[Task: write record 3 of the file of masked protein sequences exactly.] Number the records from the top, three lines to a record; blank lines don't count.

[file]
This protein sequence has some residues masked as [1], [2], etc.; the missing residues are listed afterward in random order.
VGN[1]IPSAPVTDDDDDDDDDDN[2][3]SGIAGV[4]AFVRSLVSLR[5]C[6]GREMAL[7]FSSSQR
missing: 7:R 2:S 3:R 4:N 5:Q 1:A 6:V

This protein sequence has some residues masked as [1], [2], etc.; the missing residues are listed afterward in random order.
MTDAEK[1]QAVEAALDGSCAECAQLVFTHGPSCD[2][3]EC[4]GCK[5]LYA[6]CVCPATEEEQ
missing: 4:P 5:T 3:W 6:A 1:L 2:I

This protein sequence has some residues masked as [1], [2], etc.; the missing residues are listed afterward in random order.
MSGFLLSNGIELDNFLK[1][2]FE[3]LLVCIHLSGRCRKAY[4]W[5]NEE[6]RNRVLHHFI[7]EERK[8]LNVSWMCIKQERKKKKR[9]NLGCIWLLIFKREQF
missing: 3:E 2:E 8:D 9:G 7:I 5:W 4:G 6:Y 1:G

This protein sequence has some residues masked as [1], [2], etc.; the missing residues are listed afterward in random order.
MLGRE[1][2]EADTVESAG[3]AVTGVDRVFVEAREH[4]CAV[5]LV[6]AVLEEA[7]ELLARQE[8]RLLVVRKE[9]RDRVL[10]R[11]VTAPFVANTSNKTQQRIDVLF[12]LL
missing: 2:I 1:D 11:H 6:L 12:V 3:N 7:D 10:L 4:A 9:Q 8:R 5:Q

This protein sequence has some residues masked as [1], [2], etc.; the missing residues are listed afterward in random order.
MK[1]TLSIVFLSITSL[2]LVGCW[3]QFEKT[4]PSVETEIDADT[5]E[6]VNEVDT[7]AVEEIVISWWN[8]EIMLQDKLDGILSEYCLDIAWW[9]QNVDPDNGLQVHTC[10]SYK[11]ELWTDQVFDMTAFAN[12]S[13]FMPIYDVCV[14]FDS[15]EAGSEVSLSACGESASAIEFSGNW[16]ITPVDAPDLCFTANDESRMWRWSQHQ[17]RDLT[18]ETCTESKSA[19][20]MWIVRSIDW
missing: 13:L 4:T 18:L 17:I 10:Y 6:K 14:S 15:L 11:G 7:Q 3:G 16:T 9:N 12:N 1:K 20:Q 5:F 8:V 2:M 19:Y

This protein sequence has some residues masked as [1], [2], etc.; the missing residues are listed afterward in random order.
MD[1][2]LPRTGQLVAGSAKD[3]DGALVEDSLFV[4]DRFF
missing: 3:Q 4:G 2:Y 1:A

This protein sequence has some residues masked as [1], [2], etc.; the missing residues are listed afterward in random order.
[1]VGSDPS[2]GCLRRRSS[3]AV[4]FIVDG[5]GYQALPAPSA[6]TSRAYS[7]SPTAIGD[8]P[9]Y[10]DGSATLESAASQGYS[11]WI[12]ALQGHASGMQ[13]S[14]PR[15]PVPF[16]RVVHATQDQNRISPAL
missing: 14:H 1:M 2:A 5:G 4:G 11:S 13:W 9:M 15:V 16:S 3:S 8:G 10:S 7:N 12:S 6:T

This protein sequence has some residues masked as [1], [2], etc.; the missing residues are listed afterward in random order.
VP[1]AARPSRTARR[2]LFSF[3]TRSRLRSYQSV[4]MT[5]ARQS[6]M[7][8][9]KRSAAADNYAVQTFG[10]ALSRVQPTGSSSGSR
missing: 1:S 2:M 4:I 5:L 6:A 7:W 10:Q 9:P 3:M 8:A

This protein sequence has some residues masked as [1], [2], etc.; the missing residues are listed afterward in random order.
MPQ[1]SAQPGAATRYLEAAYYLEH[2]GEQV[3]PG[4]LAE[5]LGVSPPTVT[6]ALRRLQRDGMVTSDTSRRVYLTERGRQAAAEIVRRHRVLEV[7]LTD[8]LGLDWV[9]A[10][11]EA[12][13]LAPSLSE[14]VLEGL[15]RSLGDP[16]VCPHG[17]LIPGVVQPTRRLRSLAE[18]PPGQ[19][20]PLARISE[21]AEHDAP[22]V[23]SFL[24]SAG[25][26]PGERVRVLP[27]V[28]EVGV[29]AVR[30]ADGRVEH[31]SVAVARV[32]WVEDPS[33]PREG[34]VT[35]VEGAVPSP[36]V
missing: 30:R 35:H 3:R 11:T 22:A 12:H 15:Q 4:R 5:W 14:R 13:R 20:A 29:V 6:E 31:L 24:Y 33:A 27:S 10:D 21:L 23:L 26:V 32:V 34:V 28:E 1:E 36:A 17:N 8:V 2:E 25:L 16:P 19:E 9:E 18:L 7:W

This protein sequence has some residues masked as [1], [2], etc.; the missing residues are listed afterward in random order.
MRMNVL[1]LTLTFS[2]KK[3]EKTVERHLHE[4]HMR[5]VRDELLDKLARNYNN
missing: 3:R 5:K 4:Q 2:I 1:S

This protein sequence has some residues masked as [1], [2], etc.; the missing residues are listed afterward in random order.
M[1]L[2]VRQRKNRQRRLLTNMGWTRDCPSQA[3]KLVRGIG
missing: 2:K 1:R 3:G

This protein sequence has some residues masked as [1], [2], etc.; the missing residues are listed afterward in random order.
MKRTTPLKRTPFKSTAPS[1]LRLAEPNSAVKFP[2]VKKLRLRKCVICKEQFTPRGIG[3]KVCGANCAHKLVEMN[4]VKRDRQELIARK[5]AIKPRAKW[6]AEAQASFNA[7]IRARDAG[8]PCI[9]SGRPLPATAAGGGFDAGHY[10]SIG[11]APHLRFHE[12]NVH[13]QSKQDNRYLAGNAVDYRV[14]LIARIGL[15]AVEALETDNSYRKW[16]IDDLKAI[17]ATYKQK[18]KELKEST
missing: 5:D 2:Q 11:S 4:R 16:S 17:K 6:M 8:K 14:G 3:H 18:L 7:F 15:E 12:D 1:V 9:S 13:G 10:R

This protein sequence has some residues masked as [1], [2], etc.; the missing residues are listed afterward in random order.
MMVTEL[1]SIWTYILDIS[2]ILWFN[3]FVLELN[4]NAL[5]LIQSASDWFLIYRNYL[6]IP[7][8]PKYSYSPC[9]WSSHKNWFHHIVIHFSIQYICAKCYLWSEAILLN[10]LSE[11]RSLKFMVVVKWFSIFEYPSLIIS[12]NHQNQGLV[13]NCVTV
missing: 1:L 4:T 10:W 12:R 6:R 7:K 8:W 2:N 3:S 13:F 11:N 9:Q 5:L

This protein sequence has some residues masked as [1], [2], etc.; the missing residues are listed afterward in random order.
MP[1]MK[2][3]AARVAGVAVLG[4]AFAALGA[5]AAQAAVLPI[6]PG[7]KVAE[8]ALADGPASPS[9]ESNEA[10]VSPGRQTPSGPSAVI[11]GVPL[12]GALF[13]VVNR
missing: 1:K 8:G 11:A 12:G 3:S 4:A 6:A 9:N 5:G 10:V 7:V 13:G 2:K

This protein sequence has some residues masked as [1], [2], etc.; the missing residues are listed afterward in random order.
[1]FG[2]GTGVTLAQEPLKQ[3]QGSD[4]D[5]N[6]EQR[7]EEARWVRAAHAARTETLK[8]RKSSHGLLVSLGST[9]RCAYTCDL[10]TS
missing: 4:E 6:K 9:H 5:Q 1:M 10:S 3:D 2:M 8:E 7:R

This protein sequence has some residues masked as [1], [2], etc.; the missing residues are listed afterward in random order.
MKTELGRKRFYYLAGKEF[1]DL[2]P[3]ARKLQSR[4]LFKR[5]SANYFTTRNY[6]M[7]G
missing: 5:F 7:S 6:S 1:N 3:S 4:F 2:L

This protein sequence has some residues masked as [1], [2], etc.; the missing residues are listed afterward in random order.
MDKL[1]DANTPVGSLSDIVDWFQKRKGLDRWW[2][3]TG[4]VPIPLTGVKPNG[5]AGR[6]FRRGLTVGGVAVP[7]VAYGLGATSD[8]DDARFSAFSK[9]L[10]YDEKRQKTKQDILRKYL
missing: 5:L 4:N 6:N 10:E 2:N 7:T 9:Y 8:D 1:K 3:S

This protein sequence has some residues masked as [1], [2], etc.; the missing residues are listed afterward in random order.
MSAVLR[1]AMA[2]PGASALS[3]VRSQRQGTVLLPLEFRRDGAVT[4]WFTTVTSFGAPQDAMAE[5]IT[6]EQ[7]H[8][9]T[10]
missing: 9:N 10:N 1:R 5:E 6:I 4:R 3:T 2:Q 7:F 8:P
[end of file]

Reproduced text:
This protein sequence has some residues masked as [1], [2], etc.; the missing residues are listed afterward in random order.
MSGFLLSNGIELDNFLK[1][2]FE[3]LLVCIHLSGRCRKAY[4]W[5]NEE[6]RNRVLHHFI[7]EERK[8]LNVSWMCIKQERKKKKR[9]NLGCIWLLIFKREQF
missing: 3:E 2:E 8:D 9:G 7:I 5:W 4:G 6:Y 1:G